Election reform is coming to Canada — somewhere, somehow, and soon

Posted on October 8, 2017 in Governance Debates

NationalPost.com – Full Comment – And when the sky does not fall, when the Nazis do not take over, when we do not turn into Israel or Italy — then at last maybe we can have a proper national debate
October 6, 2017.   ANDREW COYNE

It is going to happen, eventually. Some day, somewhere in this country, at some level of government, the monopoly will be broken, and the debate will have changed forever.

The monopoly to which I refer is the system by which we elect members of Parliament, the provincial legislatures, and city councils: single-member*, plurality-wins voting, or as it is popularly known, “first past the post.” And not only them — mayors, school boards, the works. Canada is one of the few countries that still uses first past the post, but it is the only one that only uses first past the post, universally and exclusively.

As it is the only system most of us have ever known, so it is the only system most of us can even imagine. Proponents of alternative models, notably proportional representation, are in consequence presented as if they were asking people to take a risky leap into the unknown, and not to adopt a system already in use in dozens of countries around the world. Opponents of reform, meanwhile, have had free rein to make the wildest claims about how PR systems work and what their effects are, undeterred by mere fact.

But that won’t be true forever, or perhaps for long. Justin Trudeau may have put the issue on ice at the federal level, having quite spectacularly reneged on his 2015 campaign promise to make that the last election to be held under first past the post. But elsewhere change is very much in the air.

Ontario has passed legislation allowing the province’s municipalities, if they choose, to use ranked ballots for their elections: earlier this year, London became the first to take them up on it, while Kingston will hold a referendum on the idea in 2018. This isn’t proportional representation: it’s still one member per district, winner-take-all, rather than the sharing of representation among several members on which PR is based. But it’s something other than the status quo.

Prince Edward Island, meanwhile, voted in a 2016 referendum to switch from first past the post to a hybrid system known as mixed-member proportional. Turnout, however, was “only” 36 per cent — as high as for most municipal elections in this country — on the basis of which Premier Wade MacLauchlan has ordered a do-over, to coincide with the next provincial election in 2019.

And now British Columbia. Readers will recall that B.C., too, voted by a majority to switch to a form of PR (known as the single transferable vote, or STV) in the 2005 referendum: nearly 58 per cent, in fact, including a majority in 77 of the province’s 79 ridings. But the rules, unusually, stipulated a 60 per cent threshold. In the rematch four years later, the same proposal obtained just 39 per cent.

With the coming to power of the NDP, however, the issue is back on the table: both the NDP and the Green Party, on whose support it depends, had made proportional representation part of their election platforms. Refreshingly, the government may even keep its promise — I take nothing for granted — with a referendum now scheduled for November of next year. Unlike the two previous referendums, a majority of 50 per cent plus one will be sufficient. Another key difference: this time the government will be campaigning in favour of reform.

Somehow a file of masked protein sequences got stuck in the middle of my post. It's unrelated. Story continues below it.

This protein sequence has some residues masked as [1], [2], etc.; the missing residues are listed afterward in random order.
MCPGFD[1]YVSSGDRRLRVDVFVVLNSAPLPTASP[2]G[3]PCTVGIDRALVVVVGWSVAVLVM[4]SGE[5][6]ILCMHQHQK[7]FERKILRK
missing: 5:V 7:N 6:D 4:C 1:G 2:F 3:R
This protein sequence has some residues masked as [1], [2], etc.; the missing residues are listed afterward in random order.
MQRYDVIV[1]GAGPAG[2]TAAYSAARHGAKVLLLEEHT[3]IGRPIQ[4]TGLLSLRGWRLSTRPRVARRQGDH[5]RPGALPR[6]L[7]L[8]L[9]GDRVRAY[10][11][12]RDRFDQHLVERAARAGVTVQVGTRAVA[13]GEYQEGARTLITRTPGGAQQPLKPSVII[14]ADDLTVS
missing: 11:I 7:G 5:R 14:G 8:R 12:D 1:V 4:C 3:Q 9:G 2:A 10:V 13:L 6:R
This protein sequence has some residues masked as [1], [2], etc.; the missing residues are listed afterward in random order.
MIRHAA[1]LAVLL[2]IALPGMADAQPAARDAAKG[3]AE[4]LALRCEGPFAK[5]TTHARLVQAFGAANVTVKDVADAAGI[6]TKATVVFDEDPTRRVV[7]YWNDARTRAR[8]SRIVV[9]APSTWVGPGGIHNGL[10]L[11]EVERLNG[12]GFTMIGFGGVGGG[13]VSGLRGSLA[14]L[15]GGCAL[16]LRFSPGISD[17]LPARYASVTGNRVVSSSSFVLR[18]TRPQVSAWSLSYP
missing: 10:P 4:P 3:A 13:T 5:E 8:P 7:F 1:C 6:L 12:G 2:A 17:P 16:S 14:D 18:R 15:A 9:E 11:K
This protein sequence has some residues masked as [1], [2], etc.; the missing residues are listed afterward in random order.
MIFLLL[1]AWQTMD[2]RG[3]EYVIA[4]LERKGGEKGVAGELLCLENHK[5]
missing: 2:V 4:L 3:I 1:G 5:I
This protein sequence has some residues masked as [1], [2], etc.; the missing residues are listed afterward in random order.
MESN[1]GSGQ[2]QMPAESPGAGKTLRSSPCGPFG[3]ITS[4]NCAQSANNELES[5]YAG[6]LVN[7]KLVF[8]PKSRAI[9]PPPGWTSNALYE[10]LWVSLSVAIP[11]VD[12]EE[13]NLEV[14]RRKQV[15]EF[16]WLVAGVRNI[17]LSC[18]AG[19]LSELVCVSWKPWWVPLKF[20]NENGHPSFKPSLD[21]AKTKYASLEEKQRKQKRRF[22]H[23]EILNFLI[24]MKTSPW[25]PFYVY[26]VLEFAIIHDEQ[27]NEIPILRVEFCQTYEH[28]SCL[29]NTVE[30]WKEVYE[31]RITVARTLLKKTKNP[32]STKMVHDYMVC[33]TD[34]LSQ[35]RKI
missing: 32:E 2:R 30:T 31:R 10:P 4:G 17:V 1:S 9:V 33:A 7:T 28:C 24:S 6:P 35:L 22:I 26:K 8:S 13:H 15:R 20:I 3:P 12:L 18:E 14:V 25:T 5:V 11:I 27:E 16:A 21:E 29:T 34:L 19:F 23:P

That still leaves much to be decided: how many questions to ask and what kind; what sort of reform proposals to put on the ballot, and how many; and so forth.

Should they follow the model of New Zealand in 1992, for example, and ask voters two questions: do you want to replace first past the post, and if so, with what? I do not see how this is helpful. It’s more or less the Trudeau approach, albeit without the interposition of an election between the two. But it’s still odd to ask people whether they would like to change systems in the abstract, without knowing what they were changing to: some systems might be preferred to the status quo, some might not.

At the same time, it is not obvious why first past the post should be given, in effect, a bye into the finals, the default option in the event a proposed reform fails, as in past referendums. Maybe that particular proposal did not obtain the required level of support, but another might have; it seems odd, again, to simply assume that first past the post would be in people’s top two.

Both considerations argue strongly in favour of a single referendum question, but with several (ie more than two) options, of which first past the post would be just one. That would require that the referendum itself be conducted on something other than first past the post lines — a ranked ballot, perhaps — to ensure the 50 per cent plus one test was met.

This is essentially the model on which the P.E.I. vote was held — while avoiding, one hopes, some of the pitfalls of that exercise. P.E.I. put fully five options on the ballot, a couple of which were decidedly eccentric. Most of the discussion in Canada over the years has centred on some form of either mixed-member proportional or the single transferable vote. Perhaps one other system might be included. But no more.

B.C., P.E.I., London, Kingston: change is coming, somewhere, somehow, and soon. And when the sky does not fall, when the Nazis do not take over, when we do not turn into Israel or Italy — then at last maybe we can have a proper national debate.

* Some cities, like Vancouver, elect members at large, but otherwise the system is the same.


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